Well, in policy terms, this isn’t bad. Harry Reid has announced that the Senate health reform bill a public option that allows individual states to opt-out if they fear they’re on the road to socialism. This may–emphasize, may–help control costs in some states, especially those where one or two insurers have virtual monopoly control.
But it’s still a very small, and relatively peripheral, part of the plan. It will make a difference to less than 5% of the population. And, in political terms, if it costs the Democrats a 60-vote majority in the Senate, it will not have been worth the struggle.
But now, at least, some attention can be directed to several far more crucial important aspects of the plan. Here are a few:
1. the tax credits that are offered to working and middle-class families to help them pay for their newly mandated health insurance should be robust–that means families with incomes up to 400% of poverty have to be eligible for help on a sliding scale, according to their incomes. (I’d also include cheap insurance options for young people, focusing on preventive and catastrophic care.)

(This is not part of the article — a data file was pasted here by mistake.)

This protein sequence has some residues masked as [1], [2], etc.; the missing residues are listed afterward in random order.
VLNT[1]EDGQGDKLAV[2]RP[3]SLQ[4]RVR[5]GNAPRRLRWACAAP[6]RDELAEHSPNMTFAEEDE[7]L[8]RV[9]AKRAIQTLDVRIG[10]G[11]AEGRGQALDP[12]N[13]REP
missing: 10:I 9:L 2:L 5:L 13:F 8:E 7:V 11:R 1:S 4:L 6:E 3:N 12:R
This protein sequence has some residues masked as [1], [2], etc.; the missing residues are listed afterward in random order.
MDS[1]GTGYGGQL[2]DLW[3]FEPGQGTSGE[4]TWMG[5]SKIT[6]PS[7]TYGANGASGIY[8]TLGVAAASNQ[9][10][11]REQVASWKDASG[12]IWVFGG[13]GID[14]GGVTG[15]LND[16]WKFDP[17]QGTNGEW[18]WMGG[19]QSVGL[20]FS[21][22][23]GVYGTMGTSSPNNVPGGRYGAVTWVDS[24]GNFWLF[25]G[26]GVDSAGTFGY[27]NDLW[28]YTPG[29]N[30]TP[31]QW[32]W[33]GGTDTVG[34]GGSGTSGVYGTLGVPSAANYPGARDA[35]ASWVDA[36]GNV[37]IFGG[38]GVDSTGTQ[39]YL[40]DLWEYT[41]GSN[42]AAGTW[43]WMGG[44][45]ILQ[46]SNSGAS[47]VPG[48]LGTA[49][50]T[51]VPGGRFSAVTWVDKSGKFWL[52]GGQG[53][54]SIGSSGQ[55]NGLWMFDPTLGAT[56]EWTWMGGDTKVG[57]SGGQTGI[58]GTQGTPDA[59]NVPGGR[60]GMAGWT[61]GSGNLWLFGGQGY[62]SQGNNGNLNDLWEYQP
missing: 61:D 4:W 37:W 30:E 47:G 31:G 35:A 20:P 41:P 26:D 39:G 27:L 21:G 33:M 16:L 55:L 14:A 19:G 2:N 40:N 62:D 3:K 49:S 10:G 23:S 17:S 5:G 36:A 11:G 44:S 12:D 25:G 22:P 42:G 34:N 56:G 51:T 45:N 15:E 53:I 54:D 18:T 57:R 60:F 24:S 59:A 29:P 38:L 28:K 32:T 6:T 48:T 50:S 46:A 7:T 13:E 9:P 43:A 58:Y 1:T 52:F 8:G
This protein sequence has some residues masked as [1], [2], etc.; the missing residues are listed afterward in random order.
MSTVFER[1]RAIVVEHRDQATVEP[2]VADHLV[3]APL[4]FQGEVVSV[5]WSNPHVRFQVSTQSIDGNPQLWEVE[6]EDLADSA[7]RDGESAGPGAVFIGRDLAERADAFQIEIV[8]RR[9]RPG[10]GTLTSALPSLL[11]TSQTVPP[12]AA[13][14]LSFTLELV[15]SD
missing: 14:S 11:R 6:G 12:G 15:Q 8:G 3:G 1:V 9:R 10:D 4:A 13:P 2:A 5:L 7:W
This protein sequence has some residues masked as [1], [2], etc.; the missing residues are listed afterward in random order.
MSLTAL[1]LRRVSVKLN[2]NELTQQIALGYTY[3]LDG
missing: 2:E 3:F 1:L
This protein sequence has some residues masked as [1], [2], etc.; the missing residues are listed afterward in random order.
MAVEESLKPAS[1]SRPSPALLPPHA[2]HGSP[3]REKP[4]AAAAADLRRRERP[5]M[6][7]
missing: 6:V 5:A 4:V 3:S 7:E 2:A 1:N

2. the health care exchanges where people buy their insurance have to be well-constructed and include large numbers of people. Regional exchanges would be best; state-run exchanges would be worst.
3. the plan has to go into effect as soon as possible. If we wait until mid-2013, as posited in the Senate Finance Committee billl, naysayers will have both the 2010 and 2012 elections to scare the hell out of people. It could cost Obama reelection. States like Massachusetts, which already have universal plans, should be able to join the federal plan as soon as possible. The insurance reform provisions–no denial of coverage for pre-existing conditions and so forth–should be realized by 2011, at the latest.
There are other concerns. But the above three are huge and need to be attended to now.